Blood Cultures is here not only to demolish social/systemic constructs, but to explore identity and empower free-thinking. Through an enigmatic alias, BC has reveled in being undefined and works as a producer that believes in the power of expression, using music to convey messages of liberation. An innovative visionary, they’ve set foot on a journey towards vulnerability, turning the attention inwards by creating discussion from their personal background and experiences. They took a powerful moment with SPIN to discuss their artistic mission, important ideologies, their upcoming album, Luno (pre-save here), NFT drops, and much more.
Who is Blood Cultures and what do you stand for?
Blood Cultures is whoever you want us to be. We stand for the individual’s experience above everything else. The experience that one has when listening to music, or engaging with art – we try to capture that experience in its purest form. Character, actions, and how an artist defines themselves all affect the listener’s experience when they’re engaging with the music. What we aim to do is to limit that knowledge, eliminate those factors, so that the listener, the one engaging in the art, has no other choice, but to face themselves, to hear what they want to hear, to take the message that they concoct in their heads and derive meaning from that.
Tell us about your sound – where does your style originate from and what have been your biggest visual, social, and sonic influences?
I actively don’t speak on sonic influences as I feel they can sometimes take away from the experience. I love my influences and I honor them deeply in the music, no doubt you can hear them, but when you break it down into causation it becomes addition, it becomes like a formula and you can pick it apart. You see behind the curtain and you know how the trick is done. Once you can quantify something, it starts to feel more like math, rather than magic.But I do feel like I can talk about some of the philosophical influences on the writing of this project: Carl Jung, Joseph Campbell, and Dan Harmon. Concepts like the shadow, the hero’s journey, archetypes and the collective unconscious in which they exist all fascinate me and have been the foundation of the philosophy and writing of this chapter of the project.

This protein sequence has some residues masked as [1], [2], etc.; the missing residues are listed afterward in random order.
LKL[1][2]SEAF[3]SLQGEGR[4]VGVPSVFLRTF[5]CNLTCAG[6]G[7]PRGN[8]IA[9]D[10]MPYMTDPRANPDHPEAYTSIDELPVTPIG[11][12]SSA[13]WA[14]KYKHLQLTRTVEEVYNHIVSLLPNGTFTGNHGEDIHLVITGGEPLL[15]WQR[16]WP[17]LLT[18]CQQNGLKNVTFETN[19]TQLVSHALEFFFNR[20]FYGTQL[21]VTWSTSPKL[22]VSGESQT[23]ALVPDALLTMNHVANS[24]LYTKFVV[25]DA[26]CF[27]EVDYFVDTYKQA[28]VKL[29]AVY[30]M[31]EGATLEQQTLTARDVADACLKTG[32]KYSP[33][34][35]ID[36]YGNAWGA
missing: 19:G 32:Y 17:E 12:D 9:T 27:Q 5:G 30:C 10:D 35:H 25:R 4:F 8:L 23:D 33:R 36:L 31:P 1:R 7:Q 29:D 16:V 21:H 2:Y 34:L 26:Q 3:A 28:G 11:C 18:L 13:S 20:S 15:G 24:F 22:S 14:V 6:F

Was there a definitive turning point to your success? When did you realize the magnitude of your impact within the industry/community?
I think the way I would define success in relation to my mission, is resonance: Did what I make resonate with people? And if it resonates with even just one person, then I believe I’ve done my job. If it resonates with a lot of people, and you’ve spoken to something core, something maybe even primal, I think that’s maybe more of a large scale success.I think that maybe happened with my first song from this project, Indian Summer. The song was so personal and emotionally naked to me that it was uncomfortable for me to share with my family and friends, so I shared it anonymously with no context as Blood Cultures, and I think that truth and vulnerability I shared spoke to a lot of people. It proved a lot of things to me, but mostly that Blood Cultures could be my outlet and that could really bring something of value to people.